||The Reed Edwards Company
Based on a true event...
In 2001, while researching the online archives of her hometown newspaper for a client, freelance writer Rita Schiano made a keying error—a simple mistake that led her to a path she’d been avoiding most of her life; on a journey inside the world of her father, killed gangland-style more than two decades ago.
Schiano turned that difficult journey into an engrossing novel, "Painting The Invisible Man," which explores the complex dynamics of growing up in an Italian family on the fringes of the Mafia.
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Painting The Invisible Man
While researching a freelance article, I stumbled upon archived stories about my father’s gangland-style murder twenty years before. This inspired me to dig deeper into the story, and in doing so, look critically and emotionally into my own childhood. "Painting The Invisible Man" chronicles my coming-of-age story through the eyes of a fictional character, Anna Matteo, who also discovers articles about her father’s Mafia murder. Both Anna and my story is one of a stolen childhood, a family torn apart by the violence of a Mafia life, and one young girl’s resilient spirit that allows her to rise above the hardships and seek solace in most unusual ways.
Back Jacket Copy: While researching the online archives of "The Providence Journal," writer Anna Matteo makes a keying error--a simple mistake that leads her to a path she'd been avoiding most of her life; on a journey inside the world of her father, Paulie Matteo, killed gangland-style more than two decades ago.
Driven by fate and goaded by a Muse in the persona of writer Amy Tan, Anna delves into her painful and unresolved past, to uncover the truth about her father-dubbed The Invisible Man.
Employing philosophical insight and a sardonic wit, Schiano vividly takes the reader through myriad brush strokes as her character paints the unfinished portraits of both her father and herself.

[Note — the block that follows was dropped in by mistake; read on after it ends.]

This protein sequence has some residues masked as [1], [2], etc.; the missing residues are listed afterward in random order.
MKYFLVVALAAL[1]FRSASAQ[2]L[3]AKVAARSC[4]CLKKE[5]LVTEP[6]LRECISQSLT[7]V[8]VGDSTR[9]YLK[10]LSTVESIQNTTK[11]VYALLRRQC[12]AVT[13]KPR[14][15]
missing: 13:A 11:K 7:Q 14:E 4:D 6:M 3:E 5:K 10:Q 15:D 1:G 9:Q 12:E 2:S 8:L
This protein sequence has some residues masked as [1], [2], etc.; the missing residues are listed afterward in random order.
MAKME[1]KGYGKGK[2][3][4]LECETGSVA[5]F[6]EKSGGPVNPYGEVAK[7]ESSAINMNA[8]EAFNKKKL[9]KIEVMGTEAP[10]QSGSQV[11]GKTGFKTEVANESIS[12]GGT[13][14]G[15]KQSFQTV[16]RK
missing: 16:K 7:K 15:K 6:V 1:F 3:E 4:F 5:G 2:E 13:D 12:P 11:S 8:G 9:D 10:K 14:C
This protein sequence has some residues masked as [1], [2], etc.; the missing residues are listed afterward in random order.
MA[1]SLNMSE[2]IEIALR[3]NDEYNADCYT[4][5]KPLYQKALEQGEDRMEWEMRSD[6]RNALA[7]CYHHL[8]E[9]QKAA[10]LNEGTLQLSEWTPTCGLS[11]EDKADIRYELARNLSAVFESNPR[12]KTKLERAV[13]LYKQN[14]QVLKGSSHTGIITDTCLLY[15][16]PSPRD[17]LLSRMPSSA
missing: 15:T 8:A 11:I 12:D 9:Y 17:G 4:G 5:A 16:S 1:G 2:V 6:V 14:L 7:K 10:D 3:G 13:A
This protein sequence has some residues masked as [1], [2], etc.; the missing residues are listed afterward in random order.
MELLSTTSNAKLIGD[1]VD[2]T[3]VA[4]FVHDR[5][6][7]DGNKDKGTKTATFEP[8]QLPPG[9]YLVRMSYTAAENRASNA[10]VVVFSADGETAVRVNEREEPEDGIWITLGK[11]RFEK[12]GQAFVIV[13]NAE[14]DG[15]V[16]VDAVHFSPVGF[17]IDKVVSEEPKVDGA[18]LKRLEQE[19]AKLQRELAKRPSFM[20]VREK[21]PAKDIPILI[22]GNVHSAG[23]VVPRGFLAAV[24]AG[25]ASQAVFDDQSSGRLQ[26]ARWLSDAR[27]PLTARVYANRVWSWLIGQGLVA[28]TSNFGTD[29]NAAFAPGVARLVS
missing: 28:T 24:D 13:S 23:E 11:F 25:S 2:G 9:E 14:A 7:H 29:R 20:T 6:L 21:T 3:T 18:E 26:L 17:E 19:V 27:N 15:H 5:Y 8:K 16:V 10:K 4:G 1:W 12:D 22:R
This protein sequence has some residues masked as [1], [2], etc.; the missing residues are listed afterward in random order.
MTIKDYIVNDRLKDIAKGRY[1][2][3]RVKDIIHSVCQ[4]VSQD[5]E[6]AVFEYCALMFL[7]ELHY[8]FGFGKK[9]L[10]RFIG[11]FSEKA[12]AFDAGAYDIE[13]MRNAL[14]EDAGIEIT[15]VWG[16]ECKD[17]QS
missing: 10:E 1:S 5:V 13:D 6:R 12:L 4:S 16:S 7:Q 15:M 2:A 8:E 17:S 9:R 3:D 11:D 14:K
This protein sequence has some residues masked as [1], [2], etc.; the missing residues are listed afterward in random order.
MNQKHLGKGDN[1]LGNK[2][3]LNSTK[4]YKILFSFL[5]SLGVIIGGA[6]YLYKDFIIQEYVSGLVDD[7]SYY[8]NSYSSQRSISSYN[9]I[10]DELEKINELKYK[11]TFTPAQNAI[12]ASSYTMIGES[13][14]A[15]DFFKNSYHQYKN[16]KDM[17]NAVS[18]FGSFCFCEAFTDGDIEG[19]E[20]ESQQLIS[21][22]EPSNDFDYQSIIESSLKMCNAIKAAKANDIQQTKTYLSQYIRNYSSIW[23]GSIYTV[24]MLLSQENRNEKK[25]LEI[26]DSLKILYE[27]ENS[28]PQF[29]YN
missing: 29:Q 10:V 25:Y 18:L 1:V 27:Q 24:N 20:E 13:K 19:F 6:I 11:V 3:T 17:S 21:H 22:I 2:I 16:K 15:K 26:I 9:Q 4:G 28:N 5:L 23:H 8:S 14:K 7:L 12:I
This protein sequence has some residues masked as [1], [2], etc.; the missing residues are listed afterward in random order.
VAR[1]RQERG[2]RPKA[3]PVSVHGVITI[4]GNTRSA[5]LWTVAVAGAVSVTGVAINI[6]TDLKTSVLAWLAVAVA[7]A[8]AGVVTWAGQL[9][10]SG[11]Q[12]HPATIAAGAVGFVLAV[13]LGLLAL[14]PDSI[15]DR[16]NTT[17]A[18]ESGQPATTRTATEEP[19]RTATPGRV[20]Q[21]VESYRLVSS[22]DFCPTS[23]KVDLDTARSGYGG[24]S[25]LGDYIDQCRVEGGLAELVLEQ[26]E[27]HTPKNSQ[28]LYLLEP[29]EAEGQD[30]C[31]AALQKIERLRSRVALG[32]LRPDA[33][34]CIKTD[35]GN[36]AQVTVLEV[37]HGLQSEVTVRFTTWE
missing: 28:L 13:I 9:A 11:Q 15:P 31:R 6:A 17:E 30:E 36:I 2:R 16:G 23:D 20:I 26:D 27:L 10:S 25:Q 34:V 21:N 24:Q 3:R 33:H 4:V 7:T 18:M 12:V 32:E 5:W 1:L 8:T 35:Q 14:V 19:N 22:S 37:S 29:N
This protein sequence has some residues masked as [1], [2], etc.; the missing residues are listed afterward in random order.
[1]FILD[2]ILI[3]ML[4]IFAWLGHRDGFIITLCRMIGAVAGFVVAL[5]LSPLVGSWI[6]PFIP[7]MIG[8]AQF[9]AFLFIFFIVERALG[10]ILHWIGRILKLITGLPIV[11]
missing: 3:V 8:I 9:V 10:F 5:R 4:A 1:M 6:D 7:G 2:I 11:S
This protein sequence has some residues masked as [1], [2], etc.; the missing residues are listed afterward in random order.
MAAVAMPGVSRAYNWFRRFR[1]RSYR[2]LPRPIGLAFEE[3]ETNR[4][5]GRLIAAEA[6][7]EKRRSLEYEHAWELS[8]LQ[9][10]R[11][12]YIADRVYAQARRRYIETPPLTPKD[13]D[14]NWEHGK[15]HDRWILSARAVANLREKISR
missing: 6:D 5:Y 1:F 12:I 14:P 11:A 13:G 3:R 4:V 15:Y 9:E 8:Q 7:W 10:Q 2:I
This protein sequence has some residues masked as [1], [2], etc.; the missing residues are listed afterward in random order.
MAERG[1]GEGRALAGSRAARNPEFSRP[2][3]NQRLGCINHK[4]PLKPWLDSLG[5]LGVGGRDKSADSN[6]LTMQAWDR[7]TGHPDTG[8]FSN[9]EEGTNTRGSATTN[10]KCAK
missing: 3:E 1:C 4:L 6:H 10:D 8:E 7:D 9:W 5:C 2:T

You heard about the girl? The words of the old man with the rotting teeth rang in my head. Era l'eta della vostra figlia. I didn't speak Italian, but I was around it enough to be able to piece together what was being said. The old man had said something about age-your daughter's age. It would be a shame. A shiver washed over me. Did the late night phone call that sent mom flying into my bedroom have some connection to the old man?
“An absorbing tale that smoothly blends the quest for truth with the complexities of a self-portrait.”
Painting the Invisible Man is a historical fiction novel about an ordinary writer drawn into conducting research on the world of father, a man murdered in a gangland-style hit more than two decades ago. The deeper she immerses herself in the painful and unresolved past, the more obsessed she becomes with uncovering the truth about her father, whom she thinks of as "The Invisible Man." Written with razor-sharp wit, Painting the Invisible Man is an absorbing tale that smoothly blends the quest for truth with the complexities of a self-portrait. ~ by Midwest Book Review
“Rita Schiano has proven herself to be a powerful, talented storyteller.”
Painting the Invisible Man is both touching and even humorous at times. I found myself rooting for Anna, hoping she not only discovered who her father was, but found herself and her own happiness as well. Rita Schiano has proven herself to be a powerful, talented storyteller. ~ J. Baker, Shelfari Author Review
What is often talked about in fiction writing is that every novel has pieces of the author’s life hidden in the details. In Rita Schiano’s emotionally riveting novel, Painting the Invisible Man, there is no hiding the parallels between Rita’s life and that of her main character, Anna Matteo. And yet it is with this honesty and quiet depiction of reality that Schiano creates memorable characters and beautiful prose. Schiano explores the emotional ties that bind us to our family and our history. She shows that it is our past that gives birth to our dreams and it is our future that gives us hope. Rita Schiano’s Painting the Invisible Man explores truth through the veil of fiction and highlights these truths with honesty and emotional intensity. A beautiful poetic read! — BookFinds.com
More than twenty years has passed since her father's gangland style murder, and Anna Matteo had moved on with her life. Or, so she thought. When she stumbles across old newspaper articles about the murder trial, however, she realizes that she has wounds that have never healed and questions that have never been answered. Had she ever really known her father? If not, could she ever really know herself?